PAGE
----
Music 2010 Halfway Point

I can’t believe it is already halfway through the year. This means that I have to do my halfway point rankings. Sorry about being so quiet lately. I don’t expect the blog to pick up much in the near future, but I’ll try to do some more math in the next week or so. I think the best math blogging recently has been Charles Siegel at Rigorous Trivialities. It is rare that math blogging actually gets me to read a whole post in all its detail, but it has been fun to review a lot of the basics that have been posted there.

On to the music. This year has blown last year away so far. So I’ll be a little more detailed with my ranking categories than my usual 3 or 4. No particular order other than alphabetical under each category.

Stuff that is better than the best of last year:
Dillinger Escape Plan – Option Paralysis
Joanna Newsom – Have One On Me
The Whiskers – War of Currents

About as good as the best of last year:
The National – High Violet
Owen Pallett – Heartland
Xiu Xiu – Dear God, I Hate Myself

Quite good:
Four Tet – There is Love in You
The Tallest Man On Earth – The Wild Hunt
Moonface – Dreamland EP

Corinne Bailey Rae – The Sea
Spoon – Transference

Bad/Undecided because I haven’t actually made myself listen the five requisite times through to make a valid judgement:
Band of Horses – Infinite Arms
The Knife – Tomorrow, In a Year

That’s all. Some comments I guess are that Band of Horses surprised me. I thought it would be great. I love their last album. I like when bands go in a new direction, but if you throw out all of your strengths and don’t replace them with anything, then you are left with nothing. That’s really how I feel about this.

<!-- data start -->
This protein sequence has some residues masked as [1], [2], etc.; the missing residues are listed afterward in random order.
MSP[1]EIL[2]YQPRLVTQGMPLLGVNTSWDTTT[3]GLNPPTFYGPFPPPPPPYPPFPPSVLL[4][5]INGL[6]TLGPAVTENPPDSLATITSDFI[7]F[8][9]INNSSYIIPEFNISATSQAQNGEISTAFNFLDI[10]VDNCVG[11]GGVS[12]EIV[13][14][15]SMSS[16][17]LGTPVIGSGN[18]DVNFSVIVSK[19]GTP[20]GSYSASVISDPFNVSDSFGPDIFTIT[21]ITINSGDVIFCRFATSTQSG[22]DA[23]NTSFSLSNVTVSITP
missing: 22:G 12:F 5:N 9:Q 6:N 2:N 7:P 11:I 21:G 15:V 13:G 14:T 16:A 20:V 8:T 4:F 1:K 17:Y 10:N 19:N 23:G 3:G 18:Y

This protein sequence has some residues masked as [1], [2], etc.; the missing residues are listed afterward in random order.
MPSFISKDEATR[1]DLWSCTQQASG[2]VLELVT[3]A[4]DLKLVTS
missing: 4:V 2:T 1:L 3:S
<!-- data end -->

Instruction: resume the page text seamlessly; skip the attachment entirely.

See last post for biggest surprise so far: The Whiskers. Spoon is just immature as a band. They’ve made too many albums to be putting out stuff that is this cliche and childish. The lyrics are whiny at best and the songs are predictable pop. The few good songs use highly unoriginal ideas and so leave a bad after taste as to why it is actually good.

Dillinger Escape Plan managed to overcome the negative receiving of their last album. They seemed to take the criticism to heart and returned to something that sounds more like their first album, but with the maturity of a band that’s been around awhile. Excellent work!

I think maybe my biggest surprise was how much I ended up liking The Tallest Man on Earth. The first few times through I thought it was your standard folk Dylan-wannabe. These songs really grew on me. I absolutely love them and keep returning. Very well-developed songs packed with emotion at a low-fi stripped down sound. I guess a very raw sound for today’s age of digital mastering. I do find it hard to rank above “quite good,” though, with the quality of the higher up stuff.

I hope people find this list enjoyable.